Hey ladies! Have you been struggling with the symptoms of hormone imbalance and know that bioidentical hormone replacement therapy (BHRT) could be just the thing to relieve them? But you’ve read or heard one too many Negative-Nellie stories? Never fear, we’re here to put your BHRT concerns to rest. We want you to get the relief you need and get back to living your best life!
Let’s start with the biggest BHRT myth of all and then move on to the most common BHRT concerns that plague women (and don’t need to).
The Biggest BHRT Myth – BHRT Isn’t Safe
If you’ve heard that BHRT isn’t safe, then you aren’t alone. It’s taken decades to restore the safe and effective reputation of Hormone Replacement Therapy after the media panic surrounding BHRT in 2002. Let’s get a reality check.
Firstly, there were flaws in how the Women’s Health Initiative’s study data was initially interpreted. The original report, which was ramped up by the media, stated that HRT could increase the risk of heart disease, stroke and breast cancer in women who took a certain type of estrogen and a synthetic progestin for more than five years. The key word is “synthetic.” The study did not address bioidentical hormones.
Since then, the study has been re-evaluated. That particular study focused on women over 60, not peri-menopausal or newly menopausal women.
Secondly, the past two decades of research have shown that appropriately dosed and managed hormone replacement therapy, using bioidentical hormones, has significant long-term health benefits. For many women under 60, not taking HRT can actually increase the risk of developing heart disease and osteoporosis.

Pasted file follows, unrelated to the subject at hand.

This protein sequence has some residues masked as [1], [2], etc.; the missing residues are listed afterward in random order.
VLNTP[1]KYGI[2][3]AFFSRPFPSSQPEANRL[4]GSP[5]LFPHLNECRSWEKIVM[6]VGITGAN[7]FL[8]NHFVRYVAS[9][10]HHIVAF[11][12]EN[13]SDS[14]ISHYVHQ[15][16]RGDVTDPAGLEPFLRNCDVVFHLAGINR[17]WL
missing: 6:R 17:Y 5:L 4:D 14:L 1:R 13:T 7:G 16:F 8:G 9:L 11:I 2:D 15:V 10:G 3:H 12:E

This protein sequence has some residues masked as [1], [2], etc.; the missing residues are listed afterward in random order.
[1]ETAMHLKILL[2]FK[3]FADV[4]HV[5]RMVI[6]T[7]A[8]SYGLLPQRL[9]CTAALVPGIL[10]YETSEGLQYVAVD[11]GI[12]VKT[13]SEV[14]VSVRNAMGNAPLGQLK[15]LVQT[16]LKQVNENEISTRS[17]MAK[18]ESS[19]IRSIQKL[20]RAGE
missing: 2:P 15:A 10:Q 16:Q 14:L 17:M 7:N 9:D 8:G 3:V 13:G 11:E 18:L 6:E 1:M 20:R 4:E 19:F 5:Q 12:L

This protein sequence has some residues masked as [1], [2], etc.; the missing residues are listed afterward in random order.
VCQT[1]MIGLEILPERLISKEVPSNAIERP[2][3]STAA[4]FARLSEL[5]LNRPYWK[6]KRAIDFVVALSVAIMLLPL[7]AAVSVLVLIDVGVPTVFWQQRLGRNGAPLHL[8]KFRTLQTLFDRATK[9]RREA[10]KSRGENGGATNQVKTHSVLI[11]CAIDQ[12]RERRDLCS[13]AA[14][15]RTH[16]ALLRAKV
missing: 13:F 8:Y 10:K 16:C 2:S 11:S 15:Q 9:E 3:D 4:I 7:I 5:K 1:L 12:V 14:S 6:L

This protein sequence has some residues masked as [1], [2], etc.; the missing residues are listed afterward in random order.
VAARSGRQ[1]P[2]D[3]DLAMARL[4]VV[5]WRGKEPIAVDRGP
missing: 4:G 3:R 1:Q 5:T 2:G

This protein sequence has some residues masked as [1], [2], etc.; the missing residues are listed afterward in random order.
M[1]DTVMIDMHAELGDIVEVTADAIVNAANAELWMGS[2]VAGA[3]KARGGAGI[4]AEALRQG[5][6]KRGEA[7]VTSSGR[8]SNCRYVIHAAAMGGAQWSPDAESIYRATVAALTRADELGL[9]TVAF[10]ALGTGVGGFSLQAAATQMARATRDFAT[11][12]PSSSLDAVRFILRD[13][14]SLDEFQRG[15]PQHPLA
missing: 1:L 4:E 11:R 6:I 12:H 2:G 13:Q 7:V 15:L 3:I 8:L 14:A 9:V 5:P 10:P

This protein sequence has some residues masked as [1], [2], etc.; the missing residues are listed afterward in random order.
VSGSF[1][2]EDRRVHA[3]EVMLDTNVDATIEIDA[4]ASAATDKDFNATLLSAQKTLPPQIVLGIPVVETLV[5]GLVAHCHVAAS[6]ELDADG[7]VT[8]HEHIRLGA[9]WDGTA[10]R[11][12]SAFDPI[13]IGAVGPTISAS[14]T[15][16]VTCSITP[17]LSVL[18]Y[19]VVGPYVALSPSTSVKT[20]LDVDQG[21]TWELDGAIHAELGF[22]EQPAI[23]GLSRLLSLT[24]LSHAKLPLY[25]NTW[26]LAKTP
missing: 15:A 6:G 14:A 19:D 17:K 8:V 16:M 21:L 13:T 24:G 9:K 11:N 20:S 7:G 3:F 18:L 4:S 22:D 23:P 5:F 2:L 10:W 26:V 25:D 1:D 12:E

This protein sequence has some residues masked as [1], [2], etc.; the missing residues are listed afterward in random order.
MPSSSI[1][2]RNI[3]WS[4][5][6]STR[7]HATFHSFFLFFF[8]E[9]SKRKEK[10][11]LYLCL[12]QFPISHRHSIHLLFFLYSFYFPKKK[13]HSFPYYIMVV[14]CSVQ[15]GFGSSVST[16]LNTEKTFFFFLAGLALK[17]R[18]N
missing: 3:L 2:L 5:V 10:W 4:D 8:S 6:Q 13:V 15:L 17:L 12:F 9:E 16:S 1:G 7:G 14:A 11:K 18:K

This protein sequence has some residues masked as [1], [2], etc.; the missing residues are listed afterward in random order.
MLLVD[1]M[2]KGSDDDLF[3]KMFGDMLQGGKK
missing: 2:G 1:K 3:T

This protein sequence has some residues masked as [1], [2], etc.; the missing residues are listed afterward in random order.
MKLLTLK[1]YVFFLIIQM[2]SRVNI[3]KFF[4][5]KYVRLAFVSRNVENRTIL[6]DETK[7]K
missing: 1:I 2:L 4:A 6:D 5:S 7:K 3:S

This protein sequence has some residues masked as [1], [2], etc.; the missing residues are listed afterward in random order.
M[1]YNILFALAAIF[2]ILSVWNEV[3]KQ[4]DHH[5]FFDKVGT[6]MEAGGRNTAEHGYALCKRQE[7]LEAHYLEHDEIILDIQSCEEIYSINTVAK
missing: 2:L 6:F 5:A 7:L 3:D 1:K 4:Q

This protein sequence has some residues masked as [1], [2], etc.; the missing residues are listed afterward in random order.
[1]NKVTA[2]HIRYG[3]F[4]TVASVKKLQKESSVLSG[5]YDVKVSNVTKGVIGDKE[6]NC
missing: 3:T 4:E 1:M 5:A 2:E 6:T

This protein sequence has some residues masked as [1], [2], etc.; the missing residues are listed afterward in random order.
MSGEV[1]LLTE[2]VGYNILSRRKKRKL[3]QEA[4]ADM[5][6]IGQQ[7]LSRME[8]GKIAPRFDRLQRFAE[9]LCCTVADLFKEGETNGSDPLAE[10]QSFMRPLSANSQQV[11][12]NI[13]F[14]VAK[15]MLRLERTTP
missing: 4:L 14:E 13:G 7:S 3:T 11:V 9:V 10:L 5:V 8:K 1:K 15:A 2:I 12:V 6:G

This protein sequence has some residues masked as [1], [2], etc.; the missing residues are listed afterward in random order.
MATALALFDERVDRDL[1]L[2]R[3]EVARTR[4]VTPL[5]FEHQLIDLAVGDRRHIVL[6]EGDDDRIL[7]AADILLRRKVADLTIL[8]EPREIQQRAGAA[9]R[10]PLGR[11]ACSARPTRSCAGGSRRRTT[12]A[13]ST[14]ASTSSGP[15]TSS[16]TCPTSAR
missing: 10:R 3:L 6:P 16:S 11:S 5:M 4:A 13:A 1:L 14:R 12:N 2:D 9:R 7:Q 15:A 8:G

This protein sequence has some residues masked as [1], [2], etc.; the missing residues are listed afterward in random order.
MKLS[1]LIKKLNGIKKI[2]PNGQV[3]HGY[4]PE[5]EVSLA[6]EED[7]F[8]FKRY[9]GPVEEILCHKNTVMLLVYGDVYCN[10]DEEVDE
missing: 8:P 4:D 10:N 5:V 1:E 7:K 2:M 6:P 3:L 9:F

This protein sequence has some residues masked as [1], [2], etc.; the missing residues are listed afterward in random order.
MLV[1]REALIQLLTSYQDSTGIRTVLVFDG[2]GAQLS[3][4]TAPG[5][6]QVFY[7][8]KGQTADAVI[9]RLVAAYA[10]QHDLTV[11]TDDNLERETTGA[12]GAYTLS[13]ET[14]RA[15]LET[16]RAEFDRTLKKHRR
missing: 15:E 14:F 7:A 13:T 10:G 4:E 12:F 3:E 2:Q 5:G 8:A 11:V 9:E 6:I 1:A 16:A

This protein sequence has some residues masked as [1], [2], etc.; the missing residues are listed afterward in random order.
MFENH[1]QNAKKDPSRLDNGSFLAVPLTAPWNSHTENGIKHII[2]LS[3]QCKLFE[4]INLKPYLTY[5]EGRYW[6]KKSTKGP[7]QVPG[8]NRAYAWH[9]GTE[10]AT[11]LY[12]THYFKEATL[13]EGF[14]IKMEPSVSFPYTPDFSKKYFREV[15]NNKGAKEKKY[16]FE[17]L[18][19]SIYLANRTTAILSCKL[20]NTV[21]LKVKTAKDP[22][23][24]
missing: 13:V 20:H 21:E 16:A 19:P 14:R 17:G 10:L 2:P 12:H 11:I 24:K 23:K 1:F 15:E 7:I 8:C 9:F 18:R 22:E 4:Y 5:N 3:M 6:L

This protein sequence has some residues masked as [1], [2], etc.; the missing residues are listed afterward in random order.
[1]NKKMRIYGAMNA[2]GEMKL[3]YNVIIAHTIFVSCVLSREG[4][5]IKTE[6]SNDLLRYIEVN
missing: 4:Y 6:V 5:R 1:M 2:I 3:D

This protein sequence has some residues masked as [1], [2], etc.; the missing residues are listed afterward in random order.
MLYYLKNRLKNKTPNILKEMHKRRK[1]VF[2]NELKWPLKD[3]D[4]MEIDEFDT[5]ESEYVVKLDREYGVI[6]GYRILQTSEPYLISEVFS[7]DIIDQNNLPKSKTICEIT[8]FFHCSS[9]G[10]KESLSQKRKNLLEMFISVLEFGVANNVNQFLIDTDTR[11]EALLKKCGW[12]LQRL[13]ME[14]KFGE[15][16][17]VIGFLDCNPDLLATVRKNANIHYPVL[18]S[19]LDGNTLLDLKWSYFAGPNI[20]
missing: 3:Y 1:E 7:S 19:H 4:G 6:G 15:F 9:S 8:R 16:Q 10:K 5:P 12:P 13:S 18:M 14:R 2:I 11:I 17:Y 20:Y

It’s also critical to consider the fact that not all hormone replacement therapies are the same. The best and safest hormone replacement therapies
- use bioidentical hormones – avoid synthetic hormones,
- include regular check-ins and monitoring,
- are supervised by a doctor with experience and training in bioidentical hormone replacement therapy, and
- have dosages individualized for your unique needs.
Feeling better about BHRT safety?
Let’s Move On to Other BHRT Concerns
If you’ve been suffering from severe menopause symptoms, then BHRT is a no-brainer. Many of the changes that BHRT can bring are well worth
- not having to change your sheets in the middle of the night,
- being able to focus enough to do your job again, and
- getting a good night’s rest!
But some of the changes you’ve heard your body undergoes after starting BHRT may be the cause of those “concerns” – and yes, they’re bothersome at first.
That’s because you’d naturally think that increasing the hormones that are too low, or completely depleted, would simply relieve your symptoms.
Yes and no. Once you and your doctor have stabilized your dosage, you should feel much better and notice menopausal symptoms retreating. However, the small caveat is this:
Because a significant hormonal transition occurs in the first 3-6 weeks after beginning your BHRT regime, you may also notice a few other symptoms popping up. They aren’t necessarily permanent. Some will go away on their own, while others can be treated with simple solutions.
We’ll look in turn at your seven BHRT concerns now.
1. Fluid Retention
I thought I was done with retaining fluids!